Dallas, TX –
I do not share the fascination that our presidential hopefuls have in the current in-vogue verb: change. I am weary of its overuse by Barack Obama, as well as John McCain, Mike Huckabee, and Hillary Clinton. Equally tiresome are the media news story sound bites that capture the bravado of an impending "change" revolution that the heir apparent will bring upon Washington, D.C. The reality is that whoever is elected as our next president will have limited individual power to bring about the meaningful, substantial change that we eagerly clamor.
An inconvenient aspect of our form of democracy is that our framers established a template of governance that is trilateral in nature: the executive, the legislative, and the judiciary. Although we have witnessed a variety of abuses in the current administration, under the umbrella of executive privilege, changing anything at the federal level requires expressed consent, incessant negotiations and collaboration among the three entities and their staffs. Change in any form does not occur easily with any democratic rubric and with political interests and money at stake it is likely to be glacial at best.
Those spouting the "change" agenda have failed to share exactly what they are going to change, who they intend to fire, departments and agencies they propose to restructure, or laws they will enact or repeal. Isn't that the essence of change?
What we, the common folk, as grantors of power, need to understand is that for every intention of the "changer", there will be an effected "changee". Newton's Third Law, for every action there is an equal and opposite reaction, holds equally true for politics as the physical sciences. Quid pro quo - the Latin meaning "something for something".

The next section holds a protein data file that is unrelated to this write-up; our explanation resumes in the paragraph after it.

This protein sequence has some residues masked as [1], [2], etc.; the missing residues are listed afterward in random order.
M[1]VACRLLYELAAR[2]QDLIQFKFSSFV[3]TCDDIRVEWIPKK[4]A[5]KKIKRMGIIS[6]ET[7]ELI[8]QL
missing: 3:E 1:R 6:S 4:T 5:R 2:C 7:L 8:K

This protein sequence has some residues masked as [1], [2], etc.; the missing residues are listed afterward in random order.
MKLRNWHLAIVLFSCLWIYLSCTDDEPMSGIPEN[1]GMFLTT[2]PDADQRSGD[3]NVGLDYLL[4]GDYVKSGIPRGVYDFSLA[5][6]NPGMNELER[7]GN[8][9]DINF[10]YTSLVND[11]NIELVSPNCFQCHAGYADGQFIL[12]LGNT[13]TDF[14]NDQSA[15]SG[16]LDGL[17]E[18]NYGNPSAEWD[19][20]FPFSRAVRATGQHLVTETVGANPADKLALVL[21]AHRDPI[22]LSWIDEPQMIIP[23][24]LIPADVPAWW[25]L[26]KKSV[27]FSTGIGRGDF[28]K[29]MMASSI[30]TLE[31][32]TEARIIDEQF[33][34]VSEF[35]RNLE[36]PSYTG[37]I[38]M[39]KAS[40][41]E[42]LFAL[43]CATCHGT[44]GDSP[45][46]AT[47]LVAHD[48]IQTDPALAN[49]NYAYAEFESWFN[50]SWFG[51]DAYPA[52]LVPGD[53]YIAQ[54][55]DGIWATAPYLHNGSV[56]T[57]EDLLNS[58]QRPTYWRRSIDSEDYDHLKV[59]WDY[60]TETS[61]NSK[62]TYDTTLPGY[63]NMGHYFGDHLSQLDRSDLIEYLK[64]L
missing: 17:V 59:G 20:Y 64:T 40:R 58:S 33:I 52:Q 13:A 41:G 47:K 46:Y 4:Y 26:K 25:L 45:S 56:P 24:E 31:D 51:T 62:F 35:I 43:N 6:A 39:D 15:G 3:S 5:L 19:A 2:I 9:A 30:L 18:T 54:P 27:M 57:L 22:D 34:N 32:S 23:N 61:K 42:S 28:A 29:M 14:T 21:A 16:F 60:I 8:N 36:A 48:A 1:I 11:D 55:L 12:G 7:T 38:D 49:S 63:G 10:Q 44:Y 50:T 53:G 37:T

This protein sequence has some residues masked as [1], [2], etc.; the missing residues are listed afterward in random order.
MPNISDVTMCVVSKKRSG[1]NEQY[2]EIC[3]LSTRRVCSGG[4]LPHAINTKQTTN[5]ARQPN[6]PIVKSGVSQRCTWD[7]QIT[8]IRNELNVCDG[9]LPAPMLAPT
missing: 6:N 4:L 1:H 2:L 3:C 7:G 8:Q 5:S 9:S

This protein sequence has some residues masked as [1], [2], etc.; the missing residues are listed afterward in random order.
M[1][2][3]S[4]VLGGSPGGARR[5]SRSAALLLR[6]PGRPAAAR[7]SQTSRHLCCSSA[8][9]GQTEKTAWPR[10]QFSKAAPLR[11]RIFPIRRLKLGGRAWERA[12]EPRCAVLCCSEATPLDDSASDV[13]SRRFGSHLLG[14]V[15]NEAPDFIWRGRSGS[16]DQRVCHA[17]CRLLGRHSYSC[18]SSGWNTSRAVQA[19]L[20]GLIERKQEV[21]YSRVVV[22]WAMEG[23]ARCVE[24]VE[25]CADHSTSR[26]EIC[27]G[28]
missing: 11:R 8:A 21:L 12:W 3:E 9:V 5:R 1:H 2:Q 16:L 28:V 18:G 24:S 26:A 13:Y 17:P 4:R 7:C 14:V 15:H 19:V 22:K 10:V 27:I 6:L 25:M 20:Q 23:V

Michael Johnston, Charles Dana Professor of Political Science at Colgate University, notes in his book, Syndromes of Corruption, that voters seem to have little hope for genuine reform; a feeling that suppresses our inclination to vote or participate in the electoral process. Johnston reviewed the last major Congressional collaboration to bring about change, the McCain-Feingold campaign finance reform bill of 2002, and found the legislation accomplished little of its goal to take the money out of politics. Rather, the "change" made it easier for incumbents to raise funds and stay in power.
Yet, history points out that we will unashamedly return for decades our federal and state representatives to keep so-called pork dollars flowing into our state, our local projects, and for private interests. Multiply this mentality of localized self-preservation by hundreds of congressional districts, countless special interests, and lobbying firms, and pretty soon we aren't going to change anything.
Rather than continuing this downy prattle on change, we would do well to ask our candidates and elected representative to pledge to demonstrate the words of the prophet Isaiah: "I will go before thee, and make the crooked places straight; I will break in pieces the doors of brass, and cut in sunder the bars of iron." Leadership, righting wrongs, leveling the playing field, opening doors, breaking, and cutting - those are the action verbs of change I'm looking for in a candidate.
Mel Hays is a North Texas-area teacher who lives in McKinney.
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